A very funny and fine tribute to a very young friendship.



Tiger and Badger are very young—maybe 4—and they are best friends, doing as best friends do.

When Badger finds Tiger in her chair, eating her orange slices, Badger points out with impeccable logic that she was in that chair, before. Then Badger and Tiger (and Bad Monkey, a stuffie of uncertain provenance) want a Popsicle. But there is only one Popsicle. Badger eats all of it. Tiger is furious at her, and Bad Monkey gets thrown up into a tree, leading to this classic exchange: “ ‘You’re mean,’ says Tiger. ‘You ate the whole thing.’ ‘No, you’re mean,’ says Badger. ‘You threw Bad Monkey up high.’ ‘No, you’re mean,’ says Tiger. ‘You made me throw Bad Monkey.’ / ‘Fine.’ ” However, with the help of a spatula, some books, and that chair, the friends eventually cooperate. Bad Monkey is rescued, and then there is an episode of pushing, tail-pulling, and a lot of yelling. Then there are funny faces and laughing. They are best friends. The pictures, in watercolor, acrylic, and pencil, are a mosaic of tiny, exquisite details of leaves, branches, fruit, flowers, birds, and toys in a slightly surreal landscape of hills and trees and sunlight. Tiger’s whiskers seem always to be blowing in the wind, and Badger exudes a comfortable, if pointy-nosed, solidity.

A very funny and fine tribute to a very young friendship. (Picture book. 4-7)

Pub Date: Feb. 9, 2016

ISBN: 978-0-7636-6604-0

Page Count: 32

Publisher: Candlewick

Review Posted Online: Nov. 3, 2015

Kirkus Reviews Issue: Nov. 15, 2015

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The print version of a knee-slapping cumulative ditty.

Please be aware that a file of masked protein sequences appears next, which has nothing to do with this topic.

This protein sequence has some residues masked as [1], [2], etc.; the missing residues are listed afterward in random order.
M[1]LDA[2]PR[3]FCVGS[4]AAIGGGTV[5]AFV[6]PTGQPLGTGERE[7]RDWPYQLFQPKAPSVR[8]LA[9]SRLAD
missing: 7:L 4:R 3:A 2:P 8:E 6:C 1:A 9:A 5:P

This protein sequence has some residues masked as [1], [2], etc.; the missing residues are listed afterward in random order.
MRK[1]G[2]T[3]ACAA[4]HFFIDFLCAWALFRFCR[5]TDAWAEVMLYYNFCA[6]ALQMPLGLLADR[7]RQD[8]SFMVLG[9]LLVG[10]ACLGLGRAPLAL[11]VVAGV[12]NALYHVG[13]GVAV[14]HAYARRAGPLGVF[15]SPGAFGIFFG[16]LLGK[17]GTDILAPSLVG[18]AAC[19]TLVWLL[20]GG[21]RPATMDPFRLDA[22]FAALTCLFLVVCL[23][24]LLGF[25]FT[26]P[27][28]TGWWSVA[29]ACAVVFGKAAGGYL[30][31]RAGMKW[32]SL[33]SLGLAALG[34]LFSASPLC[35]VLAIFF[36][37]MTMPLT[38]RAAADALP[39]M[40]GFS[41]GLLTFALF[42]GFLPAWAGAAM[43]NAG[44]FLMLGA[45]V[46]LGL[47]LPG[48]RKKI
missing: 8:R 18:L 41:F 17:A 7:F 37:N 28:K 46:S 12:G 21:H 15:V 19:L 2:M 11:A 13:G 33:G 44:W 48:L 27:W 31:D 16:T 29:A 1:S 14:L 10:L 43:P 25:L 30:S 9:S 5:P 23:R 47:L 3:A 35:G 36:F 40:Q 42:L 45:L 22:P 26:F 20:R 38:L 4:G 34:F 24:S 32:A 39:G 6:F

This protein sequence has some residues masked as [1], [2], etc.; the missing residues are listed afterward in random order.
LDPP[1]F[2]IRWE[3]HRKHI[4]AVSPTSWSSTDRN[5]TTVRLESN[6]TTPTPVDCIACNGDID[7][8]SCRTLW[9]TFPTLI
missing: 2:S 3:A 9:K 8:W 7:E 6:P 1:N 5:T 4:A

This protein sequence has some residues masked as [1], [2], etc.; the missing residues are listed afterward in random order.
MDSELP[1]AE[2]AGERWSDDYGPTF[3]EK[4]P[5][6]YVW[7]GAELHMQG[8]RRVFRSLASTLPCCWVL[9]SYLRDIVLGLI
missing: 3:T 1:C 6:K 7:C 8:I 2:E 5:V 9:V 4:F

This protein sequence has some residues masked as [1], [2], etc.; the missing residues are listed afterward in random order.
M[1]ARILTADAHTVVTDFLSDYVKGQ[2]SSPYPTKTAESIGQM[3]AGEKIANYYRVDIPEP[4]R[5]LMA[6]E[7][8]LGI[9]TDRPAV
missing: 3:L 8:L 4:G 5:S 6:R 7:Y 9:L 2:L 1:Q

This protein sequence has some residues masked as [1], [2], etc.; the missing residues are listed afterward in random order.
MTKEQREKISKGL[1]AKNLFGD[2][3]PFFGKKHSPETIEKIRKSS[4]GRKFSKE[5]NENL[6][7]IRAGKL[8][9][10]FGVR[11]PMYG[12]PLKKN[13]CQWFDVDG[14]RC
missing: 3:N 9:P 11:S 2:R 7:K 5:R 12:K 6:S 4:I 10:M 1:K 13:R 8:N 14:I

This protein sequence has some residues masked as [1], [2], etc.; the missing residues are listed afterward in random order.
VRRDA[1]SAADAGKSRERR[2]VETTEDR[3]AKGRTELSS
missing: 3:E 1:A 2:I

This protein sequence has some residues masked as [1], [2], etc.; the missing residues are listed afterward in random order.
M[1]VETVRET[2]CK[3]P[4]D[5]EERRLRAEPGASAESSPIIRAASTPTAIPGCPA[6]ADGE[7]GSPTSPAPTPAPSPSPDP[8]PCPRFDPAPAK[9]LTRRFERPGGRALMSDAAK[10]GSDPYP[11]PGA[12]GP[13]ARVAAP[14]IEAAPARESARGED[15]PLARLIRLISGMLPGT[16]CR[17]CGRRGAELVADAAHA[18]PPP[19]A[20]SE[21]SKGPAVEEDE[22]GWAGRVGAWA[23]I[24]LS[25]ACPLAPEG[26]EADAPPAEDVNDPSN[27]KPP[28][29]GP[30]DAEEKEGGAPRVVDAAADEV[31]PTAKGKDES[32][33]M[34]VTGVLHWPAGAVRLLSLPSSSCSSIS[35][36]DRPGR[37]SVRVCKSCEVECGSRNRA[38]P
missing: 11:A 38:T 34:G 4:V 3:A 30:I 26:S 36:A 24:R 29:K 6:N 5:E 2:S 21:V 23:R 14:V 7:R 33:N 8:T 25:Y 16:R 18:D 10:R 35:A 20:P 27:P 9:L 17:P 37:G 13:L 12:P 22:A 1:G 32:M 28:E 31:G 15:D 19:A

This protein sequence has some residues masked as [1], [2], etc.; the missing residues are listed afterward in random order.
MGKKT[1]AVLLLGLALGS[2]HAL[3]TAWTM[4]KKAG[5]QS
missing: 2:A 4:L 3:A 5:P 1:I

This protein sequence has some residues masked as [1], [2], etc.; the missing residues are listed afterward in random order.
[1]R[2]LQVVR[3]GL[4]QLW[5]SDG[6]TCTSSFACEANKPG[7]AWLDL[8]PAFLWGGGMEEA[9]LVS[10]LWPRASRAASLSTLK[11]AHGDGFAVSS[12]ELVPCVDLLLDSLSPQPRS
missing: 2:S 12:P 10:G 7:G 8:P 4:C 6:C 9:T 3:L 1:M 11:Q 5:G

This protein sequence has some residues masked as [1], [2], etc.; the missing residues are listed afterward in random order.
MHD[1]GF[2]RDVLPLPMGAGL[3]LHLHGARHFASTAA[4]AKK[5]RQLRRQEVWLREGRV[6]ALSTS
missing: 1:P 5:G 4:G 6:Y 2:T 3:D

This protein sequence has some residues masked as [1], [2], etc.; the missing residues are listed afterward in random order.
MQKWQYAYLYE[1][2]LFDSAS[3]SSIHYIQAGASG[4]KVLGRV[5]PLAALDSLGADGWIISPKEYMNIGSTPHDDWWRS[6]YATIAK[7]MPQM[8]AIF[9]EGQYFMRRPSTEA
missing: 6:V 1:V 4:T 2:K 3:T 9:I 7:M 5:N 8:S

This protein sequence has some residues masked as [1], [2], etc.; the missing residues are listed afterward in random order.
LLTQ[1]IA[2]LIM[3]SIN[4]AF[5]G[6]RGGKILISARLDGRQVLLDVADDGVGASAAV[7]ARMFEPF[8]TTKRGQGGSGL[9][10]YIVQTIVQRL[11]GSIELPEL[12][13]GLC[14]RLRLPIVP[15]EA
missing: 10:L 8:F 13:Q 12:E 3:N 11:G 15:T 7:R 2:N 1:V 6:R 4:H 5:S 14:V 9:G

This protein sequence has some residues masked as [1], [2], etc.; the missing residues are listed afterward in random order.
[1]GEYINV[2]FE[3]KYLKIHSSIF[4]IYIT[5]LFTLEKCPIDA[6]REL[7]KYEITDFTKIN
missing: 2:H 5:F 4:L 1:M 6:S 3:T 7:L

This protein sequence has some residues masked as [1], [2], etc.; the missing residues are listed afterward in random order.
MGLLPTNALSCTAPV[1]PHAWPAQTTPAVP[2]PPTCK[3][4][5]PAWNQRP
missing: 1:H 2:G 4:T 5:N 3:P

In the song, Smith meets a donkey on the road. It is three-legged, and so a “wonky donkey” that, on further examination, has but one eye and so is a “winky wonky donkey” with a taste for country music and therefore a “honky-tonky winky wonky donkey,” and so on to a final characterization as a “spunky hanky-panky cranky stinky-dinky lanky honky-tonky winky wonky donkey.” A free musical recording (of this version, anyway—the author’s website hints at an adults-only version of the song) is available from the publisher and elsewhere online. Even though the book has no included soundtrack, the sly, high-spirited, eye patch–sporting donkey that grins, winks, farts, and clumps its way through the song on a prosthetic metal hoof in Cowley’s informal watercolors supplies comical visual flourishes for the silly wordplay. Look for ready guffaws from young audiences, whether read or sung, though those attuned to disability stereotypes may find themselves wincing instead or as well.

Hee haw. (Picture book. 5-7)

Pub Date: May 1, 2010

ISBN: 978-0-545-26124-1

Page Count: 26

Publisher: Scholastic

Review Posted Online: Dec. 29, 2018

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Should be packaged with an oxygen supply, as it will incontestably elicit uncontrollable gales of giggles.


Even more alliterative hanky-panky from the creators of The Wonky Donkey (2010).

Operating on the principle (valid, here) that anything worth doing is worth overdoing, Smith and Cowley give their wildly popular Wonky Donkey a daughter—who, being “cute and small,” was a “dinky donkey”; having “beautiful long eyelashes” she was in consequence a “blinky dinky donkey”; and so on…and on…and on until the cumulative chorus sails past silly and ludicrous to irresistibly hysterical: “She was a stinky funky plinky-plonky winky-tinky,” etc. The repeating “Hee Haw!” chorus hardly suggests what any audience’s escalating response will be. In the illustrations the daughter sports her parent’s big, shiny eyes and winsome grin while posing in a multicolored mohawk next to a rustic boombox (“She was a punky blinky”), painting her hooves pink, crossing her rear legs to signal a need to pee (“winky-tinky inky-pinky”), demonstrating her smelliness with the help of a histrionic hummingbird, and finally cozying up to her proud, evidently single parent (there’s no sign of another) for a closing cuddle.

Should be packaged with an oxygen supply, as it will incontestably elicit uncontrollable gales of giggles. (Picture book. 4-6)

Pub Date: Nov. 5, 2019

ISBN: 978-1-338-60083-4

Page Count: 24

Publisher: Scholastic

Review Posted Online: Oct. 13, 2019

Kirkus Reviews Issue: Nov. 1, 2019

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